LONDON, May 16 (Reuters) - The prospect of a more spendthrift government in Italy, already one of the euro zone’s most indebted economies, has had only a mild impact on Italian government bonds — leaving many market pundits puzzled.
Even after news in the past 24 hours that a coalition between the anti-establishment 5-Star Movement and far-right League could bring demands for 250 billion euros of debt to be forgiven, the Italian/German bond-yield gap remains five basis points narrower than immediately after March 4’s election.
Money managers cite five main reasons for the relative resilience of Italy’s sovereign bonds despite often-negative commentary from overseas brokers and hedge funds.
First is the ongoing scale of European Central Bank purchases. Second is the relatively low foreign ownership of Italian sovereign paper. Third is the unusually long average maturity of Italian government bonds. Fourth is relatively high yields in a still largely zero-interest-rate world.
And five is an underlying assumption that any new 5-Star government will not seek a confrontation with the European Union on fiscal rules, and that rhetoric at hustings or even during coalition talks is likely to be toned down or tempered by Italy’s influential president.
“Are we concerned that financial markets may despair about going from one unconvincing coalition government in Italy to another one?” said Paul O’Connor, head of Janus Henderson’s multi-asset investing, whose funds manage 5 billion pounds.
“The short answer is no.”
Italy offers some of the highest yields of European government bonds in the investment-grade sphere, at nearly 2 percent in 10-year maturities. That compares with Portuguese and Spanish debt yielding 1.73 percent and 1.35 percent respectively.
Italy’s relatively high yields at a time of generally low financial market volatility make Italian bonds more attractive on a risk-adjusted basis for many investors.
Wall St’s VIX index of implied equity volatility fell below its four-month moving average this week for the first time since January, according to UBS, while bond and currency equivalents remain close to the historic lows seen at the end of 2017.
European Central Bank asset-purchases have kept borrowing costs across the euro area low, but that bond buying has been especially strong in Italy.
The ECB has upped bond buying in countries such as Italy and France to compensate for shortages of eligible debt elsewhere, including benchmark bond issuer Germany. ECB holdings of Italian debt relative to the capital key — where the ECB buys government bonds in relation to an economy’s size — is among the largest in the bloc.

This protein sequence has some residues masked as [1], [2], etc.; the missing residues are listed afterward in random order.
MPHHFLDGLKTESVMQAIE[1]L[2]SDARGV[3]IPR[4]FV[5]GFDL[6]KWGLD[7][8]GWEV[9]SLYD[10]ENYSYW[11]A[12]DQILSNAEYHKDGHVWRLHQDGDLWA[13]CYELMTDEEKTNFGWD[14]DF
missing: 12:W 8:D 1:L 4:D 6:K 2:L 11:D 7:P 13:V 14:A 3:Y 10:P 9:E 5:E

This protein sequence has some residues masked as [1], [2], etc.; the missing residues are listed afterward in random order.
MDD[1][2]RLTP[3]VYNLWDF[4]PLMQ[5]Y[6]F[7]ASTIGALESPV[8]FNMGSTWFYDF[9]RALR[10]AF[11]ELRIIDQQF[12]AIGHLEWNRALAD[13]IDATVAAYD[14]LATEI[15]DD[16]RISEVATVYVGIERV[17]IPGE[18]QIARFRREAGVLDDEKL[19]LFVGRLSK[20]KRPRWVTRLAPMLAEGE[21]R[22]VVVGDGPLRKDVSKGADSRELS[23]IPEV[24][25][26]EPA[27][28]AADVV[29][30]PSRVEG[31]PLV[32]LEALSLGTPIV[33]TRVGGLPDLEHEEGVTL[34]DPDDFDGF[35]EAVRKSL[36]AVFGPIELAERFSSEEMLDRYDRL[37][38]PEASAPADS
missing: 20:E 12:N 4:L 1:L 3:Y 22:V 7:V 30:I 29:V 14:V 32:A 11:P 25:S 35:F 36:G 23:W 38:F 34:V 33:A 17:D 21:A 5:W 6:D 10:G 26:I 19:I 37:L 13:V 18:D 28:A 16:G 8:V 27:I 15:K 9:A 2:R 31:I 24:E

ECB data shows that cumulative government bond purchases in Italy, one of the bloc’s biggest bond markets, are among the highest in the region.
Apart from the ECB, domestic savers own 69 percent of outstanding Italian debt, an unusually large chunk compared to some of its peers such as Spain and Germany where local buyers account for 59 and 47 percent respectively, according to Nomura.
Such low foreign ownership helps insulate the Italian bond market from the ebb and flow of international risk appetite, speculation and currency shifts. Overseas investors, particularly outside Europe, hold only 5 percent of Italian debt compared to ownership in other peripheral bonds such as Spain’s and Portugal’s which is in double digits.
Data last week showed Japanese investors’ ownership of Spanish bonds hit a record high in March while purchases of Italian bonds fell.
4/ LONG-TERM PLAN
Like its peers, Italy has taken advantage of low borrowing costs to extend the average remaining maturity of its debt, which now stands at over seven years. In comparison, average residual maturity of outstanding German debt is around six years while U.S. Treasuries is around 5-1/2 years.
That means that in a rising bond-yield environment, it would take much longer for market moves to feed through into the total cost of funding Italian debt — providing an additional buffer.
5/ LOW BREAK-UP RISKS
For some, the ECB’s dominant position in euro sovereign debt markets and its stated objective of reducing fragmentation of borrowing costs across the zone beyond that acts as a backstop as long as overall euro breakup risks remain low.
This implied ‘breakup’ risk, which had soared at the height of the sovereign debt crisis in 2011/2012, has subsided since France elected centrist Emmanuel Macron as president last year and Germany re-elected centre-right Chancellor Angela Merkel.
The cost of insuring exposure to Italian sovereign debt has crept up again to late March levels but remains a fraction of what it was during the 2010-2012 crisis and in early 2017 when concerns about a euro zone breakup peaked again ahead of French presidential elections.
“Everything coming out right now on balance is not good for the Italian credit, however as long as the fundamental architecture of the economy remains in place, the market will be okay with the risks,” said Peter Schaffrik, global macro strategist at RBC in London.
“If there is political will to take Italy out of the EU there is nothing that can be done about that.”
Reporting by Saikat Chatterjee and Dhara Ranasinghe; Graphics by Ritvik Carvalho; Editing by Mike Dolan and Catherine Evans